Disclaimer: I know that a blog post that quotes a passage from Barthes warrants an eye roll. But ever since reading Camera Lucida in my first (and only) Modern Culture & Media class, I've thought that Roland Barthes was kind of the David Foster Wallace of French critical theory — totally brilliant, and totally human. (Though admittedly much harder for me to read and understand than DFW.) I've been meaning to read A Lover's Discourse (1979) for a long time. It's a series of fragments, arranged alphabetically, of the different aspects of a lover's perspective. The fragments are "figures" like angoisse, anxiety; comblement, fulfillment; fou, mad; mutisme, silence; vouloir-saisir, will-to-possess. Each fragment is inspired by sources like Goethe, Zen, his friends, his own life, etc etc. Admittedly, I've only read 11 pages so far... But I'm really enjoying it. Some of it moves me in the way that things I only understand 1% of can move me.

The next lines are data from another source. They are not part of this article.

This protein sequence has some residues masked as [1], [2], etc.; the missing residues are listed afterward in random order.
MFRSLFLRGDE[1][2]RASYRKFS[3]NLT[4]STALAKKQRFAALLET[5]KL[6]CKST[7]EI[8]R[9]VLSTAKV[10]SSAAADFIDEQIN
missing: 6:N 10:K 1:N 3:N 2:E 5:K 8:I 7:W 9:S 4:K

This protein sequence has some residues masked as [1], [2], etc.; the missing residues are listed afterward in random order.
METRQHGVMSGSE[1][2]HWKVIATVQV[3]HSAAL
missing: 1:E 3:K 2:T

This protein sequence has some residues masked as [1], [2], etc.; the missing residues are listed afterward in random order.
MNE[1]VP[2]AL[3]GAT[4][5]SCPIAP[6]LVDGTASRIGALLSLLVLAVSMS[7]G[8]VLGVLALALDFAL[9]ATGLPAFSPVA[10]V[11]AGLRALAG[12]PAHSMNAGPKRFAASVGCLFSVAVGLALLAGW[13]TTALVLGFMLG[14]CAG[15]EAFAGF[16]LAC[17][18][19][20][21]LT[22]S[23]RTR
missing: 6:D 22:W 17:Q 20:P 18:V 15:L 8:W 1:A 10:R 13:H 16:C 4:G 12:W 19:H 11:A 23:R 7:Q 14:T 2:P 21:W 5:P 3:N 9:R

from s'abîmer, to be engulfed:
2. The crisis of engulfment can come from a wound, but also from a fusion: we die together from loving each other: an open death, by dilution into the ether, a closed death of the shared grave.
Engulfment is a moment of hypnosis. A suggestion functions, which commands me to swoon without killing myself. Whence, perhaps, the gentleness of the abyss: I have no responsibility here, the act (of dying) is not up to me: I entrust myself, I transmit myself (to whom? to God, to Nature, to everything, except to the other).
Translated by Richard Howard.
In other news, I spent an hour and a half today reading about this: ☞